In many of our past blog posts, Lindsey and I have discussed some of the different kinds of reactions other people have when they find out we are a celibate couple. Some folks are skeptical of us, others supportive, others cautiously optimistic about our claim that we really don’t care to discuss our sexual ethic in terms of, “Is gay sex a sin?” Lately, one of the most common reactions we’ve been receiving is sympathy. We have readers, friends, and family members who feel sorry for us because we are celibate. Occasionally people outside our Christian tradition tell us that we’re missing out on one of life’s greatest pleasures because of blind obedience to authoritarian religion. During our series on sexual abuse last week, one person told me that she is sorry for what happened to me and will be praying I’ll heal completely from my history of sexual trauma so that Lindsey and I will finally be able to have sex. At the same time, plenty of people inside our Christian tradition believe that the kindest words they can possibly say to us are, “I’m sorry you’ve been given such a heavy cross to bear in life.”

I can’t help but make a connection to another circumstance in which I’ve received a great deal of sympathy lately. As I’ve become increasingly open in discussing my Ménière’s disease and the resulting hearing and vestibular loss, more and more people in my life have been telling me, “I’m sorry you’re stuck in such a bad situation. But good on you for making the best of it!” In truth, I do see my vestibular loss as a bad situation. Because I can no longer balance my body in the way most people can without even trying, my mobility is limited. I used to swim every day, and now I can’t do that anymore. I love socializing and getting out of our apartment to go on adventures by myself or with other people, and most of the time I can’t do that anymore either. I’ve gained lots of weight and have no endurance at all because most days, I can’t move very much. I can’t work right now either. But I’m not “making the best” of anything regarding this issue. I’m irritable all the time, I snap at Lindsey when I become frustrated with myself, and I try to do more than I’m able and end up hurting myself in the process. Nothing in that is making the best of a bad situation.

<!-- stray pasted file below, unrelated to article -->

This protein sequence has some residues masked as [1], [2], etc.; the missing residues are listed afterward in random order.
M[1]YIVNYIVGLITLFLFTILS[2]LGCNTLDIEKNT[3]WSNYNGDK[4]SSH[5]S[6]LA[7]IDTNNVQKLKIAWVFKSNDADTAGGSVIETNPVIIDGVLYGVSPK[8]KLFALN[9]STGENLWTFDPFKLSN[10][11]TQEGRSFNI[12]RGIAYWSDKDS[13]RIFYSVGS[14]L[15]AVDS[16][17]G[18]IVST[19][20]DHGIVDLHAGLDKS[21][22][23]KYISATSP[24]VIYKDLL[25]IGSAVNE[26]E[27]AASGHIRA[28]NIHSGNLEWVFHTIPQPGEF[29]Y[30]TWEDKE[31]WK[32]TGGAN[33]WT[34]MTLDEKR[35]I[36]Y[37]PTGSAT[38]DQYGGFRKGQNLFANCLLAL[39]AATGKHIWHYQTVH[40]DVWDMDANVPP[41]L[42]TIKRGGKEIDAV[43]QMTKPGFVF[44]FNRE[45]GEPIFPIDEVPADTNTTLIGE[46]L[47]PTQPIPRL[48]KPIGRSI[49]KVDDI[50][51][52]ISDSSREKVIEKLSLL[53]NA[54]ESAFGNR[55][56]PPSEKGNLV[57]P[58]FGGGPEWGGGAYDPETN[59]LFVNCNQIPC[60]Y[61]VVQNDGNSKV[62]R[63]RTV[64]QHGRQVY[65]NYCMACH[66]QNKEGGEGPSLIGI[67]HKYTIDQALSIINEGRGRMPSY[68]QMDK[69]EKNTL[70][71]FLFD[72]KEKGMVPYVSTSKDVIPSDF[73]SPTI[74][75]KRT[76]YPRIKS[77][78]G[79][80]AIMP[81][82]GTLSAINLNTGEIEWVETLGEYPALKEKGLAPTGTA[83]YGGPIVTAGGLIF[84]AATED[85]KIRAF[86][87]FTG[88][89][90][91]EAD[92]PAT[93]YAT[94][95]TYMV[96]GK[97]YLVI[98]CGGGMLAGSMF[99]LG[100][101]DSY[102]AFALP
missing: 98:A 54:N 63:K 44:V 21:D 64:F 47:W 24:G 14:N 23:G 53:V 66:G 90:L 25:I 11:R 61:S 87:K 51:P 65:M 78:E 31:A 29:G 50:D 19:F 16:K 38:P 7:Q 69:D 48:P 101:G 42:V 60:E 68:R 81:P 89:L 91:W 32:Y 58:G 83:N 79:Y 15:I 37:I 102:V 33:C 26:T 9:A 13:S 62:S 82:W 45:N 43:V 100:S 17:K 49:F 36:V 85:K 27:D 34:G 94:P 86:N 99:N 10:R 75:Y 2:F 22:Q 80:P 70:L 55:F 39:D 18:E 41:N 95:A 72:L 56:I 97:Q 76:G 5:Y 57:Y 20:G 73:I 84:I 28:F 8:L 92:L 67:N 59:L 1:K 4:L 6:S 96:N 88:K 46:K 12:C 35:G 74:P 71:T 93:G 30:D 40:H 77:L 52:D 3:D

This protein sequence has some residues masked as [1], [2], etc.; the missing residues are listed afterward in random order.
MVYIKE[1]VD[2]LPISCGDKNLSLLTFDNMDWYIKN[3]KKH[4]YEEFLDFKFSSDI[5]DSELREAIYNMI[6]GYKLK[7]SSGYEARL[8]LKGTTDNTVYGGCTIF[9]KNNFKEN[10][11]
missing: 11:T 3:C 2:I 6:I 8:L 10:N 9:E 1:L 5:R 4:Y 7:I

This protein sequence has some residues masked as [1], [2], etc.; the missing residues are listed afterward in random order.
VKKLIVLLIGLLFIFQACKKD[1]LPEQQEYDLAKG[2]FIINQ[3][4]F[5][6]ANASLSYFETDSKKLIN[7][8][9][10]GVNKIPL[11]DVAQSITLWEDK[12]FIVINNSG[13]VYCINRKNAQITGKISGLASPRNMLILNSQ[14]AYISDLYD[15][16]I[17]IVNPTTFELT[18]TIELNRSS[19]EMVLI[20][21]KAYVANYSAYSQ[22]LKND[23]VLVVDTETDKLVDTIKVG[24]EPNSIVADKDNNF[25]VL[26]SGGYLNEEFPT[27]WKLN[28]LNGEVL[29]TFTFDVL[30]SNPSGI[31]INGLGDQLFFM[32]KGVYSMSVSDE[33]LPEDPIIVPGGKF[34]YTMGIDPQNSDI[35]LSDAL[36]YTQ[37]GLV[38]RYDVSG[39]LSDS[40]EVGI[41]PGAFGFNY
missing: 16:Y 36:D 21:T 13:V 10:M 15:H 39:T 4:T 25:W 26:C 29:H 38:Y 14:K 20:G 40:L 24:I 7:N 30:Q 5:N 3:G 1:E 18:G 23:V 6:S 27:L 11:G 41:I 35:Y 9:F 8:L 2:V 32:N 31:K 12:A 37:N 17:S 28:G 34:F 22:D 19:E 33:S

That said, I don’t see my hearing loss as negative in even the slightest way. Sure, I’ve gone through (and am still probably going through) a grieving process because it’s unsettling to lose one manner of interacting with the world that I’ve had access to for my whole life. Working on accepting myself as I am rather than trying to “fix” it has been painful in some ways, but pain is not always a bad thing. In the process, I’ve gained so many new ways of understanding the world around me — things I never would have experienced as a hearing person. When I’m participating in Liturgy by feeling the choir’s vibrations and noticing how those induce images of synthetic color, I’m not making the best of a bad situation; I am communing with God in a way I couldn’t have before my hearing loss. It’s common for members of my tradition to speak of monasteries as places that offer people a unique opportunity to encounter God in silence. Monasteries are indeed wonderful places, but my question is: how many monks, nuns, and monastery lovers truly know the experience of total silence? I’m talking about silence that is free from every possible distraction — no leaves rustling, no birds chirping and flapping their wings, no water running…not even the sound of one’s own breath. Assuming that there are no rock bands, gunshots, or jets around, when I take off my hearing aids I can experience the gift of total silence on some days. Even the best custom-designed earplugs will not give a hearing person that gift. I think that’s amazing.